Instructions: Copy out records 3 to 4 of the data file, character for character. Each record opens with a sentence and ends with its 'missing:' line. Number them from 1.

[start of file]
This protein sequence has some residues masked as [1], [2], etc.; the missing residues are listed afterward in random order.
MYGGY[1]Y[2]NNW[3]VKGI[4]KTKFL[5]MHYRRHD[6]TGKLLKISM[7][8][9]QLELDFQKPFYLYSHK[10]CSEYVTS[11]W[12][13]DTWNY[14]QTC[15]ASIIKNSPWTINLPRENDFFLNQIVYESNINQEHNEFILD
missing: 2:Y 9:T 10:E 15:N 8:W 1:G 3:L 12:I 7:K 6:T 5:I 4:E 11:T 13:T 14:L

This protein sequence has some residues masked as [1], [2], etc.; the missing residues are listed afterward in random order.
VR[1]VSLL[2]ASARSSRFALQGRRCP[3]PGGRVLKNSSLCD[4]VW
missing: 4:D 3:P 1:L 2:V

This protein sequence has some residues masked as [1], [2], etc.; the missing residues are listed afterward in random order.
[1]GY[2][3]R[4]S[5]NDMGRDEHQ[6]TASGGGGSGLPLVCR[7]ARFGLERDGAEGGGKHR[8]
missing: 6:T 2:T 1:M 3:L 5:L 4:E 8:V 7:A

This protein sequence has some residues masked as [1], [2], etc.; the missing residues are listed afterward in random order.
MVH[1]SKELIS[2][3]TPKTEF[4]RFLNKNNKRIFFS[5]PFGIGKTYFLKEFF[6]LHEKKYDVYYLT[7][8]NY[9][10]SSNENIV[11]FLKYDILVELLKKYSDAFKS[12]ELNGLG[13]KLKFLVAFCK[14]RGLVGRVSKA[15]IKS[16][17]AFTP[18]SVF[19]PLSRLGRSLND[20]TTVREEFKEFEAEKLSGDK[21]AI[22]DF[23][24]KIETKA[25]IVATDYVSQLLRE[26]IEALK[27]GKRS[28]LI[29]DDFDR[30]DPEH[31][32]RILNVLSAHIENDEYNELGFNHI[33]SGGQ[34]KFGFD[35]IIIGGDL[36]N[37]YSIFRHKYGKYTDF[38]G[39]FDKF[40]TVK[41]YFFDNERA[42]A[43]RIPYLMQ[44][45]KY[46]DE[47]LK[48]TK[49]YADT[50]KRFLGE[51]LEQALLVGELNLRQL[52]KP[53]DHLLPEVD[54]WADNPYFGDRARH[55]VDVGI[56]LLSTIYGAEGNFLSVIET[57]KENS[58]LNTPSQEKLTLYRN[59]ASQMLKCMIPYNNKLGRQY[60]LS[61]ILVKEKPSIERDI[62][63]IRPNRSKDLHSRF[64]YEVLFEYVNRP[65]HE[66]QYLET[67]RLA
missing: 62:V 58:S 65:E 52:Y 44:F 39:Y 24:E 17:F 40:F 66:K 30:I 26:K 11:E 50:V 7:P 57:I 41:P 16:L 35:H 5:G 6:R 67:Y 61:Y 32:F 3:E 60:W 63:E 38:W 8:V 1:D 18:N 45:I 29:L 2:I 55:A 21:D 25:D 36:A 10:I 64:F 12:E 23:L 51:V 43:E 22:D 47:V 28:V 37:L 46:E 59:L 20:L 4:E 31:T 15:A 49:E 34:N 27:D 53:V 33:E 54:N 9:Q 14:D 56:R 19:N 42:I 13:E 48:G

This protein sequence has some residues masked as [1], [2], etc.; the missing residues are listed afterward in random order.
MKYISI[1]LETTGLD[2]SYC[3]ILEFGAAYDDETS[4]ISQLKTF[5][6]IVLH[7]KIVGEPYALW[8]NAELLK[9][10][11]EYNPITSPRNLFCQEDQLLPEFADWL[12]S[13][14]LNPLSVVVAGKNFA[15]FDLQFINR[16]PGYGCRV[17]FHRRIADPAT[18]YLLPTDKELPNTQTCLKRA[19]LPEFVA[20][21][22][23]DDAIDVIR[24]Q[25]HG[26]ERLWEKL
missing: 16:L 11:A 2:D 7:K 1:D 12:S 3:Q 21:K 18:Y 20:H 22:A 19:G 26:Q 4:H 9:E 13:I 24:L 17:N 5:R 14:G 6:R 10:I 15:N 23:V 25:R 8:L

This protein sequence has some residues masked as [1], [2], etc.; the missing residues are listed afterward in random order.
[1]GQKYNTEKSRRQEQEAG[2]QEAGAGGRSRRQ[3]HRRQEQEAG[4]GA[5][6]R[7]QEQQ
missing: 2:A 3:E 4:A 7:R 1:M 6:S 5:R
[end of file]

This protein sequence has some residues masked as [1], [2], etc.; the missing residues are listed afterward in random order.
[1]GY[2][3]R[4]S[5]NDMGRDEHQ[6]TASGGGGSGLPLVCR[7]ARFGLERDGAEGGGKHR[8]
missing: 6:T 2:T 1:M 3:L 5:L 4:E 8:V 7:A

This protein sequence has some residues masked as [1], [2], etc.; the missing residues are listed afterward in random order.
MVH[1]SKELIS[2][3]TPKTEF[4]RFLNKNNKRIFFS[5]PFGIGKTYFLKEFF[6]LHEKKYDVYYLT[7][8]NY[9][10]SSNENIV[11]FLKYDILVELLKKYSDAFKS[12]ELNGLG[13]KLKFLVAFCK[14]RGLVGRVSKA[15]IKS[16][17]AFTP[18]SVF[19]PLSRLGRSLND[20]TTVREEFKEFEAEKLSGDK[21]AI[22]DF[23][24]KIETKA[25]IVATDYVSQLLRE[26]IEALK[27]GKRS[28]LI[29]DDFDR[30]DPEH[31][32]RILNVLSAHIENDEYNELGFNHI[33]SGGQ[34]KFGFD[35]IIIGGDL[36]N[37]YSIFRHKYGKYTDF[38]G[39]FDKF[40]TVK[41]YFFDNERA[42]A[43]RIPYLMQ[44][45]KY[46]DE[47]LK[48]TK[49]YADT[50]KRFLGE[51]LEQALLVGELNLRQL[52]KP[53]DHLLPEVD[54]WADNPYFGDRARH[55]VDVGI[56]LLSTIYGAEGNFLSVIET[57]KENS[58]LNTPSQEKLTLYRN[59]ASQMLKCMIPYNNKLGRQY[60]LS[61]ILVKEKPSIERDI[62][63]IRPNRSKDLHSRF[64]YEVLFEYVNRP[65]HE[66]QYLET[67]RLA
missing: 62:V 58:S 65:E 52:Y 44:F 39:Y 24:E 17:F 40:F 66:K 30:I 26:K 11:E 50:V 7:P 57:I 41:P 16:L 35:H 5:G 6:R 67:Y 61:Y 32:F 3:E 60:W 63:E 38:W 8:V 1:D 18:N 45:I 29:L 2:I 55:A 21:D 25:D 36:A 10:I 64:F 12:E 23:L 51:V 43:E 22:D 47:V 28:V 37:L 46:E 59:L 20:L 4:E 31:T 15:A 49:E 34:N 27:D 53:V 33:E 54:N 9:Q 14:D 56:R 19:N 42:I 13:E 48:G